It just all feels a bit, y’know – like some sort of clique. A gentlemen’s club or something. That it’s almost treated like a rite of passage.

And that goes way beyond Brock Turner. It permeates the very fabric of university values. (Or lack, thereof.) No wonder he doesn’t accept responsibility if a supreme court judge doesn’t think he should either.

You’re a father too, aren’t you, Mr. President? Two girls isn’t it? Me too. Although, mine are a lot younger than yours. Still at primary school. (I think you call it elementary.) I am constantly filled with dread about anything bad befalling them. Some people say I’m over-protective. I don’t care if I am. That’s what daddies are for. My heart goes out to Emily Doe’s dad.

One day, though, I’ll have to let them go. Let them go off to university (if they so wish) or travel round the world. And I won’t be there to protect them. To protect them from the likes of Brock Turner.

That’s why we need a strong justice system. When that system fails the victim we begin to see vigilantes crawl out of the woodwork seeking justice themselves. Perhaps it would be for his own safety that Brock Turner receives a tougher sentence. It wouldn’t surprise me if someone opened him up from his gullet to his ball sack with a pair of hedge trimmers for his lack of contrition. Not that I’m advocating a lynch mob, you understand.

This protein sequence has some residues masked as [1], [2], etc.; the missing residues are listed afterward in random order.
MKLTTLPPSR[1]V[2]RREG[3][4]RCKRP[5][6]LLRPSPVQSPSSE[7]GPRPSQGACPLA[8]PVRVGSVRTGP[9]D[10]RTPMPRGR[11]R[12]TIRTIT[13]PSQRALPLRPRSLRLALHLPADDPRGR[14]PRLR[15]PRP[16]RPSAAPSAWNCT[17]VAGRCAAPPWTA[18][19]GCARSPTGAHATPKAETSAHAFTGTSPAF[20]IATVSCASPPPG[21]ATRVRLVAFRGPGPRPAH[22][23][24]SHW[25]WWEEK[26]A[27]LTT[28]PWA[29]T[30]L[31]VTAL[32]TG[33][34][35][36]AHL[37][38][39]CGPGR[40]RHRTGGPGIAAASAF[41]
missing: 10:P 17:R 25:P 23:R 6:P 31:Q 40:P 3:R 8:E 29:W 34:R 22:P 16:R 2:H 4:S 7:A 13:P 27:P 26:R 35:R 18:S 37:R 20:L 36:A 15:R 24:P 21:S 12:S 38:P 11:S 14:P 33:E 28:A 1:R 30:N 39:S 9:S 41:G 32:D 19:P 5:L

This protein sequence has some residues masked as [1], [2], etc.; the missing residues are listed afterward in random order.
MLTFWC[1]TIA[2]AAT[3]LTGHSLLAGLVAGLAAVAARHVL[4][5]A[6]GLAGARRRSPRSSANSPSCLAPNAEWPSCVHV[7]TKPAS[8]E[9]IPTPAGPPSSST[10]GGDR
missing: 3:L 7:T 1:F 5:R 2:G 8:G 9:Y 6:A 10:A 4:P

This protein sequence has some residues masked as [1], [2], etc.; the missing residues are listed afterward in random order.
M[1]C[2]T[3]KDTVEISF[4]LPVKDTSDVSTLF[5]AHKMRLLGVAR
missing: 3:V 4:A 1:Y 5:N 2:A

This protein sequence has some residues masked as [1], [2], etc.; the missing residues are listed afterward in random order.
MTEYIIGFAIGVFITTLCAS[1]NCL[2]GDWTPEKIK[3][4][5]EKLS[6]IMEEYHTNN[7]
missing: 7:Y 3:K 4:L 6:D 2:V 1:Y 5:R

How would you feel, Mr. Prez, if it happened to one of your daughters? And the assailant got six months! I guess you’d be pretty pissed off.

That’s why I was wondering if you could help Emily Doe out? As one dad to another. Maybe have a word with the prosecution and ask them to appeal the sentence. (Unbelievably, Brock’s lawyers are the ones appealing the sentence for being too harsh! Talk about rubbing salt into Emily’s wounds.) Or, have a word with the judge. He really has a skewed view of justice. Or have a retrial. You see, it’s not just about Emily. It’s about all girls and all women all over the world. This sentence says it’s not really that bad to rape someone when you’re wasted. Not really.

But it is, isn’t it, Mr. President? If it was your daughter? If it was mine? If it was Emily Doe?

Rape is rape.

It’s not dependent on one’s level of intoxication. It’s dependent on one’s actions.

In my humble opinion, rape – the violation of someone’s body and mind – is a close second to murder. And should be judged accordingly. After all, Emily Doe has already received a life sentence courtesy of Brock Turner.

Anyhoo, I best sign off now as I’ve taken up too much of your time already and I’ve got to put my two little ragamuffins to bed. I’ll leave it in your very capable hands.